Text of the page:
Thursday, March 27, 2014

Apple Discourages Mac Kernel Extension Development

Landon Fuller:

My IOUSBFamily radar: “The issue is not going to be addressed … We discourage developers to do anything in kernel”

Wolf Rentzsch:

If this Radar response is accurate, it appears Apple will no longer publish OS X’s IOUSBFamily source code.

Landon Fuller:

Along with the kext signing approval requirements, I’d say the writing is on the wall: Apple’s not afraid to knee-cap Mac OS X, iOS-style.

I can see why Apple doesn’t like kernel extensions, but forbidding them, or locking out all but a few high-profile developers, would be bad for the future of the platform.

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I can understand to some extent why this could be a bad thing. However, as a user, I strongly dislike installing kexts. They are synonymous with "huge risk" in my book. There have been plenty of past cases where kernel extensions cause stability issues or problems when upgrading OS X. (I imagine they present significant security risks as well, but I'm just guessing here.)

I'd love to never have to install a kext again. I'm not sure whether this will make certain useful 3rd party software or hardware features fundamentally impossible (my Wacom tablet relies on one), or if OS X will adapt to provide the needed flexibility by some other means.

If you can not install a kernel extension on OS X, then you would have to trust Apple when it comes to security (network, file system) and considering their track records, this is not something anyone would like. Virtualization might also become more difficult.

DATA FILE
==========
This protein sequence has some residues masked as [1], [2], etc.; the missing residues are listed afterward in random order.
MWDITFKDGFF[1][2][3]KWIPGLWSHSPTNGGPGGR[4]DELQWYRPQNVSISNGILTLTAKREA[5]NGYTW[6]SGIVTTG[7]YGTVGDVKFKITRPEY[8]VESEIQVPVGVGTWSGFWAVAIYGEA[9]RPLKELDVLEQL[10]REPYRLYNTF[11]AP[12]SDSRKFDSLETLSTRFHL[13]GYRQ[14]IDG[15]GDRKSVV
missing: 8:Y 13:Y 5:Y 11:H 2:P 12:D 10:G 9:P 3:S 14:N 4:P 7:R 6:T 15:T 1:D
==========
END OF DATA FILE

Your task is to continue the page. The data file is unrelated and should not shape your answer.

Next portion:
I think they are just discouraging developers to do stuff in the kernel when it can be done in user land.

The Mac kernel is a Mach micro kernel, developed by the MIT pointy heads specifically to be safely extensible, so you can add extensions withou bringing down a system.

@John Mach was developed at CMU. My understanding is that the XNU kernel is not a true microkernel (for performance reasons), and extensions really can bring down the system.

Discouraging kexts is fine, as it's one big address space and a kext can indeed hose the system. But sometimes they are useful and necessary. If Apple does ban them, that's really bad news, and reduces OS X to an iOS-like toy, not a personal general purpose computer. Sadly, that seems to be where our corporate masters are taking us. :(

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